Preschool-age children from low-income families are more likely to be physically active if parents increase activity and reduce sedentary behavior while wearing movement monitors (accelerometers), according to a Vanderbilt study published today in the American Journal of Preventive Medicine.
The study, which examined the impact of parent modeling of physical activity (PA) and sedentary behaviors in low-income American ethnic minorities, included data from more than 1,000 parent-child pairs. About 75 percent of the children were Latino and almost 10 percent, African-American. The participants live in metro areas of Minneapolis/St. Paul, Minnesota, and Nashville, Tennessee.
During the research period, each parent and child wore an accelerometer for an average of 12 hours a day, for a week. This is the first study to link the physical activity of parents and young children by objectively measuring that physical activity with such a long wear time for an accelerometer.
Researchers found that the preschoolers' total physical activity was 6.03 hours per day with 1.5 hours spent in moderate to vigorous activity.
"This study highlights how important parents' physical activity is to shaping their young children's physical activity," said principal investigator Shari Barkin, M.D., MSHS, William K. Warren Foundation Professor in Medicine, director of Pediatric Obesity Research, and chief of the Division of General Pediatrics at Monroe Carell Jr. Children's Hospital at Vanderbilt.
"The good news is that increasing physical activity is not only good for parents' health, it also helps set these behaviors in their young children as well. It's doubly good for family health. Setting this habit early could impact good health not only in childhood but in adulthood as well."
Physical activity is a critical factor for preventing childhood obesity and promoting good cardiovascular health. Recommendations call for preschoolers to obtain about three hours a day of total physical activity (light, moderate and vigorous) with at least one hour of moderate-to-vigorous physical activity (MVPA), but reports show that less than half of preschoolers actually achieve that recommendation.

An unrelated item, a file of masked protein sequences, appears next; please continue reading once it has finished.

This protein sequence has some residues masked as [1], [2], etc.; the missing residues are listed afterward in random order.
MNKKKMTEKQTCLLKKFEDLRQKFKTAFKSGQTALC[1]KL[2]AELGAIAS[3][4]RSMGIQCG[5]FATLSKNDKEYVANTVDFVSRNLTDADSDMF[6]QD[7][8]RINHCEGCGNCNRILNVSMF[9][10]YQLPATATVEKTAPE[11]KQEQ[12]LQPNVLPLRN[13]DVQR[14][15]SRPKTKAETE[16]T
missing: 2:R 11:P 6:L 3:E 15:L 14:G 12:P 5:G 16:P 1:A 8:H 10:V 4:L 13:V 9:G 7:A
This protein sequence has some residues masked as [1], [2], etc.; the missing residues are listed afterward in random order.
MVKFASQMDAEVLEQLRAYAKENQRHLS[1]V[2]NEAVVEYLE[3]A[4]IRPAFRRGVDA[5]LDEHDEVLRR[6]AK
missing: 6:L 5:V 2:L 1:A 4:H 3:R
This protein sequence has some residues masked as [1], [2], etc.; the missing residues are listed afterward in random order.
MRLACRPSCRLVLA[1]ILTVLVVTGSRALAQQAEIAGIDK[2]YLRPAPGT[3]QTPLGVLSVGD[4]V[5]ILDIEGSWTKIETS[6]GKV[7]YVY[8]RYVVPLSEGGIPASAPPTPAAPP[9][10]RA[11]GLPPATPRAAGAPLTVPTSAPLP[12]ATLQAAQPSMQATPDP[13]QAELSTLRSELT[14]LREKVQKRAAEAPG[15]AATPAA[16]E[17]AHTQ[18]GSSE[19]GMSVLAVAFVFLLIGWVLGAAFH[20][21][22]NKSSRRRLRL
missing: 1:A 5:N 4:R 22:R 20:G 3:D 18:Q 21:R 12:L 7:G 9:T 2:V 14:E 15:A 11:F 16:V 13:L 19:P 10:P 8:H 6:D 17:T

In this study, about 60 percent of the children were normal weight, while 30 percent were overweight and 10 percent were obese. More than three-fourths of the parents were overweight or obese. During the period examined, parents and children wore the accelerometers more than 12 hours each day.
Researchers saw a strong association between parent and child sedentary behavior and mild physical activity. They also found that up to 40 minutes of moderate-to-vigorous physical activity by a parent correlated with their preschool-age child's level of MVPA.
For every minute that a parent spent in sedentary behavior, the child's sedentary behavior increased by 0.10 minutes. Similarly, for every minute a parent engaged in light physical activity, the child's light physical activity increased by 0.06 minutes. Increasing parental physical activity and reducing sedentary behavior correlated with increased physical activity behaviors in children, the researchers concluded.
This study is part of Barkin's ongoing research into childhood obesity.
"We are completing a three-year-long intervention for childhood obesity prevention, called the Growing Right Onto Wellness (GROW) Trial, that includes parents' healthy lifestyle behaviors as well as their children's healthy behaviors for more than 600 parent-child pairs. We will be able to examine how parents and children can utilize their existing built and social environments to maximize good health and to set and maintain healthy habits," she said.
Mac Buchowski, Ph.D., research professor of Medicine and Pediatrics, also contributed to the latest study. The researchers at Vanderbilt and the University of Minnesota are part of a larger Childhood Obesity Prevention and Treatment Research (COPTR) NIH Consortium.
In addition to funding by the National Heart, Lung, and Blood Institute (NHLBI), the study was supported by the Eunice Kennedy Shriver National Institute of Child Health and Human Development (NICHD).
American Journal of Preventive Medicine